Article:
Mark, Matthew, and Luke are known as the "synoptic gospels", as they include many of the same stories and follow a similar chronology. Most scholars assume that Mark was the oldest of the synoptics and that the other two were based upon Mark and a non-Markan source sometimes called "Q" in some manner.
The version of Jesus who appears in Matthew is more clearly associated with the conservative Jewish tradition of Mosaic laws that the Jesus we see in the other Gospels. He is somewhat harsher than the Jesus of the other Gospels as well, and more impatient with the obtuseness of his disciples. Matthew was probably intended for a Jewish audience and thus emphasizes the continuity of Christianity with God's promises to the Jews.
The Jesus of Mark is somewhat more secretive than the Jesus in other Gospels and places more emphasis on immediate action, but generally Mark is shorter and less well developed than the other three. This gospel addresses the Romans and has a strong sense of urgent mission.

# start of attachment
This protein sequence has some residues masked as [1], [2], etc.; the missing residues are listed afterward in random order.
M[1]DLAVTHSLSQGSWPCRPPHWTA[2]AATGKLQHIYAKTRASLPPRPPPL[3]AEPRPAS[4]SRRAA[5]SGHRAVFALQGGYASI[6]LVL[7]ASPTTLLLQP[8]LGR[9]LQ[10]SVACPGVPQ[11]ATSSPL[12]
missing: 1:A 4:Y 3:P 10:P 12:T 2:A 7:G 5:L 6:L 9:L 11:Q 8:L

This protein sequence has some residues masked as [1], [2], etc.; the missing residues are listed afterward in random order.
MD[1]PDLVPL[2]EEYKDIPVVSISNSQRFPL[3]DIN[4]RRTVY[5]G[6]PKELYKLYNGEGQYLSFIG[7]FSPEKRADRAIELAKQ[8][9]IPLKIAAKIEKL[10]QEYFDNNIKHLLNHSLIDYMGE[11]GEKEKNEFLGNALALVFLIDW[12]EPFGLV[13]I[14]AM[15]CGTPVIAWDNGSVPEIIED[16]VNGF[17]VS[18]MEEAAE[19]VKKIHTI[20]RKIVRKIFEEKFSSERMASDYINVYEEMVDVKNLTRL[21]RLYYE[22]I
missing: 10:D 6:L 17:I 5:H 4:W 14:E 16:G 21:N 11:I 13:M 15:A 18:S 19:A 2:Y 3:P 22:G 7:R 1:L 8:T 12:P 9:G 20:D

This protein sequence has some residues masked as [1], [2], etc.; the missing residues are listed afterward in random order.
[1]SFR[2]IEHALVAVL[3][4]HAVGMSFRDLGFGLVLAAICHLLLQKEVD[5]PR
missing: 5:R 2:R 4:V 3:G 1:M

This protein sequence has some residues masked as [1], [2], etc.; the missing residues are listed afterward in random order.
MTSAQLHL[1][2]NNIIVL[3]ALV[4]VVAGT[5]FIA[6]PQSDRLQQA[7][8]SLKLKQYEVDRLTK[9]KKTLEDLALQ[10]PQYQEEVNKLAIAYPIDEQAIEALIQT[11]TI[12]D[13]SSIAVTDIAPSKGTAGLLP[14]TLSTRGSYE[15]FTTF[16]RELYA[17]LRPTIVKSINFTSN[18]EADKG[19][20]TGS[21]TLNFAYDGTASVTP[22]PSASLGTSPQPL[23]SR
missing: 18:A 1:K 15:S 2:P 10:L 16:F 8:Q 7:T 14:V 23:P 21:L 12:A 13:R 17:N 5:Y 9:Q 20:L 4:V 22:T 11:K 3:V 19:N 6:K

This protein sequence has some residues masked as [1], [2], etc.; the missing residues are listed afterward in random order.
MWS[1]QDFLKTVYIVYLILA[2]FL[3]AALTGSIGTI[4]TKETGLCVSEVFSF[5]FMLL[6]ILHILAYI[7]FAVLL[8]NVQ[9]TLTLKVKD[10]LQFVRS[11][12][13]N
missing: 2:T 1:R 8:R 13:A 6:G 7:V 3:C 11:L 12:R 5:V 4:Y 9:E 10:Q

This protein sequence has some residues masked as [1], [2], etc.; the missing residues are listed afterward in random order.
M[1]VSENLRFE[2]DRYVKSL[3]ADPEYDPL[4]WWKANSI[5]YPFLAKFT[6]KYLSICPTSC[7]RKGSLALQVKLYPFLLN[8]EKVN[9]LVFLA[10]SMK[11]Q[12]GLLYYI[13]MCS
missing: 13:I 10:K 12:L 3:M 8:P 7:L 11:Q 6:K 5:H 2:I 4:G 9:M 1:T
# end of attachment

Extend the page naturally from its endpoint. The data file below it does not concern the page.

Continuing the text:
Luke addresses a more educated Greek audience, and is written more in the style of Greek biography, emphasizing the role of Jesus as teacher, and assimilating him more to a traditional sort of Hellenistic sage.
The Gospel of John is the latest of the group, probably written after the destruction of the Temple in Jerusalem, and the most spiritual. Rather than promising an immediate Kingdom of Christ on earth, it emphasizes a more complex mysticism and symbolism.